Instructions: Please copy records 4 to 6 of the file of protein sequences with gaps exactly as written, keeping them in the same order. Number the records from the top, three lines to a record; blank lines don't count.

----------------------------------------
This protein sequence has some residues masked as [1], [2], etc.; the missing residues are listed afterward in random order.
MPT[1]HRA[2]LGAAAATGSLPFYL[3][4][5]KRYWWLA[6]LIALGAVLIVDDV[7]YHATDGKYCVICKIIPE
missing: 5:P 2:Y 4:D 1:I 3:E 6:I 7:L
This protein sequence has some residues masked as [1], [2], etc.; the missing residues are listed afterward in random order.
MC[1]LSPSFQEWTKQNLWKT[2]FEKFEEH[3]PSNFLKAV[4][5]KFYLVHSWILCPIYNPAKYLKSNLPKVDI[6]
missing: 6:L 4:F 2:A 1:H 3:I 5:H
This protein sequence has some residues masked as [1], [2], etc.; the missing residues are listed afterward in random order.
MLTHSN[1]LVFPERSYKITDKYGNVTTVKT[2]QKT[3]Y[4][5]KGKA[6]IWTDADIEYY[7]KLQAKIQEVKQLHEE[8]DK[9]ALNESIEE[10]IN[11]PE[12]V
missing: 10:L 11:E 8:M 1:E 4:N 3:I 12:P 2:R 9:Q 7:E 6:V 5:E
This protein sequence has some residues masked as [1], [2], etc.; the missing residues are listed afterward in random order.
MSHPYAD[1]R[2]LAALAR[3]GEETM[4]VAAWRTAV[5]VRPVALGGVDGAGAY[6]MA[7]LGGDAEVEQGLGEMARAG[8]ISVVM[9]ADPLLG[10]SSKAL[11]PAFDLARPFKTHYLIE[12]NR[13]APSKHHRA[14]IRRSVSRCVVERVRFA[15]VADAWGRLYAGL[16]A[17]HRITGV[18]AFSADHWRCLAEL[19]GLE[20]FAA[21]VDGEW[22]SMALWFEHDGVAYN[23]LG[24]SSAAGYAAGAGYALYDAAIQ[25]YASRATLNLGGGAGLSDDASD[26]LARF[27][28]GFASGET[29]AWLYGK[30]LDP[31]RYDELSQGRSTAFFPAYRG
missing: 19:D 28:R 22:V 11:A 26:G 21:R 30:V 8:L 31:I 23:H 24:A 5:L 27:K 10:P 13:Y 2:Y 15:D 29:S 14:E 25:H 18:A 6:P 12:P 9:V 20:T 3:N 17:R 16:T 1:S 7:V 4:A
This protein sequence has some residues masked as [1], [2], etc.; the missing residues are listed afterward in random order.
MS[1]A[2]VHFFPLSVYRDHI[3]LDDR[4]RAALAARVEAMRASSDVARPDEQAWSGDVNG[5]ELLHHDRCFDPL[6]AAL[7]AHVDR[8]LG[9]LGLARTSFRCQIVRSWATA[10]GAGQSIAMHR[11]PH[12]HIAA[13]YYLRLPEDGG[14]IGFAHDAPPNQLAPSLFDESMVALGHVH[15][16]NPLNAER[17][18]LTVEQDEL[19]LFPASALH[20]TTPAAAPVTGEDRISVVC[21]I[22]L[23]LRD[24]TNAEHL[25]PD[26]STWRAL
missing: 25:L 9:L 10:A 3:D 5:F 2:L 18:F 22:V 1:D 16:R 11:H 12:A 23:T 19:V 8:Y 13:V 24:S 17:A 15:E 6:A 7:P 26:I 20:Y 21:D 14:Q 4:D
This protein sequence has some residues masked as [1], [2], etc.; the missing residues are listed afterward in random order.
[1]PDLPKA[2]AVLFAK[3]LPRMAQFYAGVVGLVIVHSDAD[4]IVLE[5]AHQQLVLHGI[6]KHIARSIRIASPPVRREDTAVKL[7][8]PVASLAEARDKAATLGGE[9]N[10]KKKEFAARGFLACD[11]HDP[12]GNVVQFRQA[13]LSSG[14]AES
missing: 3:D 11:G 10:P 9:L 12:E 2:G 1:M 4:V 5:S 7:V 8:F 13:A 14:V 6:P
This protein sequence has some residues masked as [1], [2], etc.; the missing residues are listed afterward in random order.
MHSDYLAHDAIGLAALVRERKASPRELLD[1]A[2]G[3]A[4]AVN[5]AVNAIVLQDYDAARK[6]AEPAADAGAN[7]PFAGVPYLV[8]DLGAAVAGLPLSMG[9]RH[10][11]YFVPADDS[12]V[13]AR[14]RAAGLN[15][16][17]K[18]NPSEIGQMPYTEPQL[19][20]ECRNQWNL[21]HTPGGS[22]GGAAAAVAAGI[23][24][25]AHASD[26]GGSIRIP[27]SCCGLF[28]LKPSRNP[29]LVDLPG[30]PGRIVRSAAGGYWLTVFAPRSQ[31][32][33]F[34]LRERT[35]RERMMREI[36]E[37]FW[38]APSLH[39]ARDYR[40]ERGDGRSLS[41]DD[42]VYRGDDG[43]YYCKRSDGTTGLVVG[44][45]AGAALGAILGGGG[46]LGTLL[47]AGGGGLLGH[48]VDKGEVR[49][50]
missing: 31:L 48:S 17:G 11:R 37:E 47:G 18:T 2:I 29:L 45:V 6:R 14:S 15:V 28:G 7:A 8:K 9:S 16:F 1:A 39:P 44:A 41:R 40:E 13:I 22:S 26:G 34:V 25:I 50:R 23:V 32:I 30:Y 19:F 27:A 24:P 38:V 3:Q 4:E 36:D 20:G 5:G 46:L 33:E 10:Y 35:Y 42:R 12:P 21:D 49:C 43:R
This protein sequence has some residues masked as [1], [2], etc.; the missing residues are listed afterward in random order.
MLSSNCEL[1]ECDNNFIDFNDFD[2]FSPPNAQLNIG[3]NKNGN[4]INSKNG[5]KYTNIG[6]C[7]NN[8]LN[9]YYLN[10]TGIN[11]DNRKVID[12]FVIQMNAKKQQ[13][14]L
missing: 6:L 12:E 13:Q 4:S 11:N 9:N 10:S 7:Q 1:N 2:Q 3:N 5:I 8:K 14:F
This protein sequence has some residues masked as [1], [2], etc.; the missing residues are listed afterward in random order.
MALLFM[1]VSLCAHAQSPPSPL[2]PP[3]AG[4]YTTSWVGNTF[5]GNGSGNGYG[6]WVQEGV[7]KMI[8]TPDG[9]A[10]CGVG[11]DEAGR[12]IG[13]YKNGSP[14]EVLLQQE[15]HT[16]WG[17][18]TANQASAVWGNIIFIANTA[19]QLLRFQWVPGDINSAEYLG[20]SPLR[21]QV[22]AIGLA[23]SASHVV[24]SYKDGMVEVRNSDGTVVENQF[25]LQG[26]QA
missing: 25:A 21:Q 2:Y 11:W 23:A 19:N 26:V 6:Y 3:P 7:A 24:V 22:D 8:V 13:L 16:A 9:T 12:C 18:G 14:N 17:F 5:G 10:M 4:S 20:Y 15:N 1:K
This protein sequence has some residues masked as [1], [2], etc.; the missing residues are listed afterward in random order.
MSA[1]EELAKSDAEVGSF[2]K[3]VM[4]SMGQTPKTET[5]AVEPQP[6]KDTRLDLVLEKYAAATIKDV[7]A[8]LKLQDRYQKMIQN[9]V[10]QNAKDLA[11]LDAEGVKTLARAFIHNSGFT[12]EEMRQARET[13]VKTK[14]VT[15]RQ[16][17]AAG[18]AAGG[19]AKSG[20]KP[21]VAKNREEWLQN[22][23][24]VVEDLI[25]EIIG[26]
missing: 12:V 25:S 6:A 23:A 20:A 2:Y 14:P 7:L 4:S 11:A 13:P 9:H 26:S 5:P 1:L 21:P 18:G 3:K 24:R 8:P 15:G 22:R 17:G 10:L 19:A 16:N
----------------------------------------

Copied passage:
This protein sequence has some residues masked as [1], [2], etc.; the missing residues are listed afterward in random order.
MSHPYAD[1]R[2]LAALAR[3]GEETM[4]VAAWRTAV[5]VRPVALGGVDGAGAY[6]MA[7]LGGDAEVEQGLGEMARAG[8]ISVVM[9]ADPLLG[10]SSKAL[11]PAFDLARPFKTHYLIE[12]NR[13]APSKHHRA[14]IRRSVSRCVVERVRFA[15]VADAWGRLYAGL[16]A[17]HRITGV[18]AFSADHWRCLAEL[19]GLE[20]FAA[21]VDGEW[22]SMALWFEHDGVAYN[23]LG[24]SSAAGYAAGAGYALYDAAIQ[25]YASRATLNLGGGAGLSDDASD[26]LARF[27][28]GFASGET[29]AWLYGK[30]LDP[31]RYDELSQGRSTAFFPAYRG
missing: 19:D 28:R 22:V 11:A 26:G 21:R 30:V 8:L 31:I 23:H 24:A 5:L 27:K 10:P 13:Y 2:Y 15:D 29:S 14:E 25:H 18:A 6:P 12:P 9:V 20:T 3:N 17:R 16:T 1:S 7:V 4:A
This protein sequence has some residues masked as [1], [2], etc.; the missing residues are listed afterward in random order.
MS[1]A[2]VHFFPLSVYRDHI[3]LDDR[4]RAALAARVEAMRASSDVARPDEQAWSGDVNG[5]ELLHHDRCFDPL[6]AAL[7]AHVDR[8]LG[9]LGLARTSFRCQIVRSWATA[10]GAGQSIAMHR[11]PH[12]HIAA[13]YYLRLPEDGG[14]IGFAHDAPPNQLAPSLFDESMVALGHVH[15][16]NPLNAER[17][18]LTVEQDEL[19]LFPASALH[20]TTPAAAPVTGEDRISVVC[21]I[22]L[23]LRD[24]TNAEHL[25]PD[26]STWRAL
missing: 25:L 9:L 10:A 3:D 5:F 2:L 18:F 22:V 1:D 16:R 11:H 12:A 23:T 19:V 8:Y 13:V 24:S 17:A 15:E 6:A 7:P 26:I 20:Y 21:D 14:Q 4:D
This protein sequence has some residues masked as [1], [2], etc.; the missing residues are listed afterward in random order.
[1]PDLPKA[2]AVLFAK[3]LPRMAQFYAGVVGLVIVHSDAD[4]IVLE[5]AHQQLVLHGI[6]KHIARSIRIASPPVRREDTAVKL[7][8]PVASLAEARDKAATLGGE[9]N[10]KKKEFAARGFLACD[11]HDP[12]GNVVQFRQA[13]LSSG[14]AES
missing: 3:D 11:G 10:P 9:L 12:E 2:G 1:M 4:V 5:S 7:V 8:F 13:A 14:V 6:P